How to Format Dates and Times in JavaScript Using Timezones

By: O. Wolfson

Working with dates and times is a common task in many JavaScript projects. However, formatting them correctly according to different timezones can be a bit challenging. This is where the formatDate function comes in handy, allowing you to easily format dates and times in any valid timezone. In this article, we'll take a closer look at how the formatDate function works and provide an example of how to use it to format dates and times in different timezones.

First, let's break down the code:

export const formatDate = (date) => {
  const dateObj = new Date(date);
  const options = { timeZone: "Asia/Bangkok" };
  const formattedDate = dateObj.toLocaleDateString("en-US", options);
  const formattedTime = dateObj.toLocaleTimeString("en-US", options);
  const formattedDateTime = `${formattedDate} ${formattedTime}`;
  return formattedDateTime;

The function formatDate takes in a single argument date, which is a JavaScript date object. The function creates a new Date object using the date argument and sets the options object to include the timeZone property with the value of "Asia/Bangkok". This sets the timezone for the date object to the timezone of Bangkok, Thailand.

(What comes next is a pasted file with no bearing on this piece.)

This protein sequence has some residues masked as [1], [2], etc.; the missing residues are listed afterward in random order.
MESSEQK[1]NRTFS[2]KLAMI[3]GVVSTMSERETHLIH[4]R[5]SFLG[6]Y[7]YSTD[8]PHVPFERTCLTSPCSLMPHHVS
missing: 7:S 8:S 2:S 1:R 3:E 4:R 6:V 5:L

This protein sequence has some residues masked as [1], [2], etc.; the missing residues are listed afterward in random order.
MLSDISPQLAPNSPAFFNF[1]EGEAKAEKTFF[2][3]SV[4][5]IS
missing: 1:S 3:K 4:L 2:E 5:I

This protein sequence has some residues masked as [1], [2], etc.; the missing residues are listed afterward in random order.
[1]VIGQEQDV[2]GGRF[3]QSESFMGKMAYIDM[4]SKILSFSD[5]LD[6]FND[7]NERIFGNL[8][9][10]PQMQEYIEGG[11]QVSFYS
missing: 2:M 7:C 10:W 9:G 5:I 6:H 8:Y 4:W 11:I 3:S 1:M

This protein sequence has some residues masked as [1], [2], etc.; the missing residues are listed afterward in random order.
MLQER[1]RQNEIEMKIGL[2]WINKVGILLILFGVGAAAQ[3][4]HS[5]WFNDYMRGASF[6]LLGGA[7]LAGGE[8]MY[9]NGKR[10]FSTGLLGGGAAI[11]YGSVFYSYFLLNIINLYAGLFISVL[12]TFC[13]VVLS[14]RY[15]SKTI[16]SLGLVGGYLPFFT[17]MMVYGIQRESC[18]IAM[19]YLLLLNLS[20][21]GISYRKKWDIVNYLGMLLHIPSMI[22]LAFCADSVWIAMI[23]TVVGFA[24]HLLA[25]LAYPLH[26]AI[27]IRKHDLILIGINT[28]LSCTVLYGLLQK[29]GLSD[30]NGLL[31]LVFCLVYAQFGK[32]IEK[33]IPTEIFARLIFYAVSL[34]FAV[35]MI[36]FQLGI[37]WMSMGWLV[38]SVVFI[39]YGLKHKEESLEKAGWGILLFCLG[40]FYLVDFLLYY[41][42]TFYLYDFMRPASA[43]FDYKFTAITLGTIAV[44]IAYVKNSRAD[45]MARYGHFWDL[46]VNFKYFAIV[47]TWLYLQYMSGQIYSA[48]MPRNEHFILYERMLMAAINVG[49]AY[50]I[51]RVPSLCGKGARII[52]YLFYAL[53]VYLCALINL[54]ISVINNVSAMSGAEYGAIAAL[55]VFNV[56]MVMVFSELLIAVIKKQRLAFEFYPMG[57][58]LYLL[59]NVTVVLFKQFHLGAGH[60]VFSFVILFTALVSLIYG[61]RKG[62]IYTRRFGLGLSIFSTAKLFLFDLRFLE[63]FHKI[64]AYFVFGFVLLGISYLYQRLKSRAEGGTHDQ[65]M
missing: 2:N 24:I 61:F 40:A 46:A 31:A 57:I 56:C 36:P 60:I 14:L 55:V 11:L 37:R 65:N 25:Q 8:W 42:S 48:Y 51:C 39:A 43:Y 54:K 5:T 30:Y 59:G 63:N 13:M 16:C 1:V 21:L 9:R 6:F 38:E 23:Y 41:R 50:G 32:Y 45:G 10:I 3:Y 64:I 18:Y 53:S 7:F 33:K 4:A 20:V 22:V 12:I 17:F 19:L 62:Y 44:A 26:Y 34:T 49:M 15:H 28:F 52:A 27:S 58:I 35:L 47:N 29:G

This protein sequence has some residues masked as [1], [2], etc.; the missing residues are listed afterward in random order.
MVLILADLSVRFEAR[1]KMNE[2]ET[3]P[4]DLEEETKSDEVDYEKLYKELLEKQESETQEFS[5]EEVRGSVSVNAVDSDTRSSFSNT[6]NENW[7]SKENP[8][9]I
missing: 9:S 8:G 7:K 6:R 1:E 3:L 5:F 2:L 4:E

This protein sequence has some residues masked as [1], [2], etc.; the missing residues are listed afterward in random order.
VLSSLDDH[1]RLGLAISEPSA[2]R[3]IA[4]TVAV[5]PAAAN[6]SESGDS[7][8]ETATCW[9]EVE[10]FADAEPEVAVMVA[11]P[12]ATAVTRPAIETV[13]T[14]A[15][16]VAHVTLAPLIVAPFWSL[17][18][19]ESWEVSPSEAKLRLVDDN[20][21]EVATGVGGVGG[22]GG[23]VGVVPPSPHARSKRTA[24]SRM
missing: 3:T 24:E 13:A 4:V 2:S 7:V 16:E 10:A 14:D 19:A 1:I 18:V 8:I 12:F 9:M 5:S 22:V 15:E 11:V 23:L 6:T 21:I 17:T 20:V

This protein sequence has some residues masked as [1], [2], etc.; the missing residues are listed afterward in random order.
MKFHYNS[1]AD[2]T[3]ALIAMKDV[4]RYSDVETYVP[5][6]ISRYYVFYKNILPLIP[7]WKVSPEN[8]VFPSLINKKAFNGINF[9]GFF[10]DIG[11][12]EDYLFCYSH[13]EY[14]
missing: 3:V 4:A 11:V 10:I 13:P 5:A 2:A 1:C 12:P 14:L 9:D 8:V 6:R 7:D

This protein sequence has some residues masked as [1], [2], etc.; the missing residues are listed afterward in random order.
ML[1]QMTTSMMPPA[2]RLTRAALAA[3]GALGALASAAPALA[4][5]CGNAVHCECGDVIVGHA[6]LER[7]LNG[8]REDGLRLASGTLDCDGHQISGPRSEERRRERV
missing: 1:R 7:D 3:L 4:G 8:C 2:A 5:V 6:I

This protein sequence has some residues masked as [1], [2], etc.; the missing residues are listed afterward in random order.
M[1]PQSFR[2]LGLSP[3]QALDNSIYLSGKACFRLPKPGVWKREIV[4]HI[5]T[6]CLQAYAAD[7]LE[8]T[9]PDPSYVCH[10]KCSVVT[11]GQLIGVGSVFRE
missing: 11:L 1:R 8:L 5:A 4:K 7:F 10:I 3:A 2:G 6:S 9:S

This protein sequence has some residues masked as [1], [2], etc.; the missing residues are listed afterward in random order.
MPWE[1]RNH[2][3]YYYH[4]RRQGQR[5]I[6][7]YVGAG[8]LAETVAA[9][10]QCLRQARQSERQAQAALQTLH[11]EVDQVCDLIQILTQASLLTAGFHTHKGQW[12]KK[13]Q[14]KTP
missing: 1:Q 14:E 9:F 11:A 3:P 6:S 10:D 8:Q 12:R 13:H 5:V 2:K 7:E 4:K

The function then uses the toLocaleDateString and toLocaleTimeString methods of the Date object to format the date and time strings in the specified timezone. Finally, the function returns the formatted date and time as a string.

To use this function, you can call it and pass in a JavaScript date object as the argument. Here's an example:

const myDate = new Date(); // create a new date object with the current date and time
const formattedDateTime = formatDate(myDate); // format the date and time using the formatDate function
console.log(formattedDateTime); // output the formatted date and time string

Note that the timeZone option in the options object is set to "Asia/Bangkok". You can change this value to any valid timezone string, such as "America/New_York" or "Europe/London", to format the date and time in a different timezone.

As for the input delivery, the function expects a JavaScript Date object as its input. The timezone option is specified within the function itself, so it does not depend on the location of the user's computer. However, if you want to use a different timezone, you can modify the options object accordingly.